Gold, Royalty Trusts, and high levels of debt

In my last post I asked about why gold miners aren’t moving up with gold prices.  One obvious answer would be hedging because mining is a very different business than commodity investing.  As I mentioned prior, RGLD purchases royalty trusts in gold, acquiring a share of the gold sales from different mines around the world.  The counterpart to the trade would be a gold miner interesting in reducing it’s exposure to gold – just like any longtime producers of all commodities reduce their risks to ensure they can stay afloat and continue to earn cash from operations in the event of a price drop.

Royalty trusts in energy have been sold directly on the market for quite some time and offer unique investments.  They start out as basic mineral rights to an area with an approximate measure of how much they’ll be able to produce – which can increase or decrease as the quantity of reserves is better known or as technology increases the amount that can be recovered.  Royalty trusts are not companies and do not operate the wells or mines, they are simply mineral rights that dry out as the resources in the area are exhausted.  Typically they will have low yields at first, which increase as production ramps up, go on as steady cash cows for years (usually starting with 20+ years of production estimated, and heavily affected by the underlying commodity price of course), and then both the dividend payments and ticker price fall as production wanes in the aging mines or wells.  There is a list of royalty trusts that trade directly from ticker symbols here:

You will note that the list has no royalty trusts in gold, and I have not yet found any royalty trusts that are linked to gold.  RGLD is the closest I’ve seen, but they are actually a company which purchases royalty trusts and has a low 0.7% dividend because they are actively increasing their holdings.  Their dividend will likely increase in future years, provided that gold remains strong, when they are ready to slow down their acquisitions.  This is a unique play and I tend to like the idea.

This article shows some interesting comparisons of the miners, and I particularly liked this chart:


This shows a number of gold miners in comparison and you can see that not all of them are profitable (as a negative profit margin means a negative profit).

Grant Williams also had some interesting comments on gold here:

Grant notes that the miners tend to be crowded with hot money rather than long term investors and tend to be volatile, but believes that they offer good opportunities if you believe that the current gold prices will last.  He also mentions that at a mining conference in Melbourne, Australia there was a presentation by Nick Holland, the CEO of Gold Fields Ltd about what would really start to attract the attention of long term investors, such as providing higher dividend yields and much more careful risk management in new projects.  As time goes on in this low rate world, pension funds could look at yields of 3% or more from the miners as compared to the 2% yield of the S&P 500 and decide they might be a good place to park some money as both a dividend payer and hedge against market uncertainty and inflation.  Interest from the big players would certainly create a significant bump in the prices and bring more stability to the sector.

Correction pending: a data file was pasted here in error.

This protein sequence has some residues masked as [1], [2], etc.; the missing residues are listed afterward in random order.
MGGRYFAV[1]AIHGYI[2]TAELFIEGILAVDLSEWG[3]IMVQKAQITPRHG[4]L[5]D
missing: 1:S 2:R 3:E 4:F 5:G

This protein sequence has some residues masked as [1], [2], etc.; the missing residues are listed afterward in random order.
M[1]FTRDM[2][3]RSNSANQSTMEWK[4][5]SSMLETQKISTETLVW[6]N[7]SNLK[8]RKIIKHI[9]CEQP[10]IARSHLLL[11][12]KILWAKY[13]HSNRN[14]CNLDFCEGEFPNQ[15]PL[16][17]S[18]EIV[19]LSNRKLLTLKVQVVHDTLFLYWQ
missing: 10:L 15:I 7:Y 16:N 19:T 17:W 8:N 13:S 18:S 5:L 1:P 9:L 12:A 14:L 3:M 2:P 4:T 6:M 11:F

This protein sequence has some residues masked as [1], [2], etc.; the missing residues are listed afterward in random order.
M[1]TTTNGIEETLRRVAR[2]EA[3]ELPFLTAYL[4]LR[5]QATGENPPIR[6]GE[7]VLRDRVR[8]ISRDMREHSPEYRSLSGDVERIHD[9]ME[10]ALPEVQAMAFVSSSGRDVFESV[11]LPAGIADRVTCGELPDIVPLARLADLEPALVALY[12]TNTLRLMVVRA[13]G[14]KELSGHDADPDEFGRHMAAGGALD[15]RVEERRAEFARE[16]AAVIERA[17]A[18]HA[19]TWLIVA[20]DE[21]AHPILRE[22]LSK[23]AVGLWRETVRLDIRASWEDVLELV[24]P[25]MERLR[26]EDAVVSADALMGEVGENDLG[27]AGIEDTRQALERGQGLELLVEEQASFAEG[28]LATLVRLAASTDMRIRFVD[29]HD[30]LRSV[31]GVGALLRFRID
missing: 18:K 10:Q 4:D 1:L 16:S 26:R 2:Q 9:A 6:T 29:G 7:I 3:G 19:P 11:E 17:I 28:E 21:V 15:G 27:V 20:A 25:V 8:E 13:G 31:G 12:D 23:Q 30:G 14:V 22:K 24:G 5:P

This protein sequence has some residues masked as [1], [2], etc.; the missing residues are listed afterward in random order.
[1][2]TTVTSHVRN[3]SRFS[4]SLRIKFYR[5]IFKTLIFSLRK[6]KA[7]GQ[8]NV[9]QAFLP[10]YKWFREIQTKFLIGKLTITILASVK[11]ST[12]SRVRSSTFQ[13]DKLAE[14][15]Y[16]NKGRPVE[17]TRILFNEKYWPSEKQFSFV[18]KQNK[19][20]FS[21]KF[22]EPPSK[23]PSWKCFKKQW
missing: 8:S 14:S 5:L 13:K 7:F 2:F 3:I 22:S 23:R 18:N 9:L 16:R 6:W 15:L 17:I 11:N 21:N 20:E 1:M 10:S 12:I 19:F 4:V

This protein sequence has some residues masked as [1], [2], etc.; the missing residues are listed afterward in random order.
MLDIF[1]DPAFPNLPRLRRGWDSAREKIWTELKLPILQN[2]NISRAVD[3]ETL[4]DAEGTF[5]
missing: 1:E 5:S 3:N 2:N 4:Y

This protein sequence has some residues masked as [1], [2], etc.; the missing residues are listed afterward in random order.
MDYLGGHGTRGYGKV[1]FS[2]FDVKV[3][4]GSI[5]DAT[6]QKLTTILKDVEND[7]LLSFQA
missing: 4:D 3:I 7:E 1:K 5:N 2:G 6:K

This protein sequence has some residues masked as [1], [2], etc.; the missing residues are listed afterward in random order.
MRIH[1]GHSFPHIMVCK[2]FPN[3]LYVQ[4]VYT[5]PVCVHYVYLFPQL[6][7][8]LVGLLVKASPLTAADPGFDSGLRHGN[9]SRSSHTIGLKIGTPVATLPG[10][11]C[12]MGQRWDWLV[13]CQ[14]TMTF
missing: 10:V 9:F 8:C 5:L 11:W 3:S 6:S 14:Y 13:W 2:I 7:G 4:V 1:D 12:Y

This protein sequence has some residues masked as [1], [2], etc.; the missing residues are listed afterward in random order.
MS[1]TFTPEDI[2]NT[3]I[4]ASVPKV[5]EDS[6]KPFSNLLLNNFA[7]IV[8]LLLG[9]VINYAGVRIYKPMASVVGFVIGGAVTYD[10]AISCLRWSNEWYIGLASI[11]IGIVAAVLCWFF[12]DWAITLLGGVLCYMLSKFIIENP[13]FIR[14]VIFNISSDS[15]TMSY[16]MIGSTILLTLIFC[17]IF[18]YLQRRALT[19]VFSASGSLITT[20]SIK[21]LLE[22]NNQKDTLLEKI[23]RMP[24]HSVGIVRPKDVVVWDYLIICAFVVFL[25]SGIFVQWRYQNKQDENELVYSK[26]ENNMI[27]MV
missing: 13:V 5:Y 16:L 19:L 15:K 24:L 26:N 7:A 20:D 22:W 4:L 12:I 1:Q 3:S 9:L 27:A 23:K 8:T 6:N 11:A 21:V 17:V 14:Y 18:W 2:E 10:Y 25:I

On a separate note, John Mauldin has been writing about large enough debt becoming an economic singularity which completely changes the underlying drivers of economics much as a black hole changes the driving forces in physics.  Just like Newton’s laws of physics will no longer predict motion inside an event horizon, the economic models predicting growth patterns from stimulus vs austerity, or taxes vs government spending, tend to break down as high debt becomes more of an issue.  Other factors become much more important in trying to escape the slowing affect of debt, so that one answer simply cannot suit all countries or all economies.  Stimulus in the face of high debt tends to have a much lower temporary positive affect for example, and doesn’t necessarily reinforce into a growth cycle.

I tend to believe that stimulus spending can help us significantly if it is in income producing assets which have high and positive net present value (such as an oil pipeline in an area with sufficient demand), but that positive NPV investments are nearly impossible politically for the government to do.  Even if positive NPV investments are possible for governments, like the significant government-led capacity expansion in things like cement and steel production in China, they can easily be overdone leading to an oversupply situation.  We are certainly in the face of a unique cycle as the level of globalization is unprecedented and the government debt problems are facing many of the largest economies at once – particularly in Europe, Japan, and the United States.

On a political note, people make too much of the potential affects of the US presidential election on the markets, but I tend to believe that both the free-spending Obama or Romney’s sparking of possible trade and currency wars with China and other countries (all that “currency manipulator” talk) will tend to be a positive for gold in the years to come.

I hope this provides some food for thought,

John Taylor


About johnonstocks

I've been trading stocks since 2003, active on Motley Fool's discussion boards and using first Hidden Gems, then Global Gains. I no longer have the newsletters, but I keep up on the WSJ and read David Rosenberg everyday at Education: CFA level 2 candidate MBA-focus in Finance, Marshall, University of Southern California - expected Dec 2010. BS Mechanical Engineering, UC San Diego, June 2002
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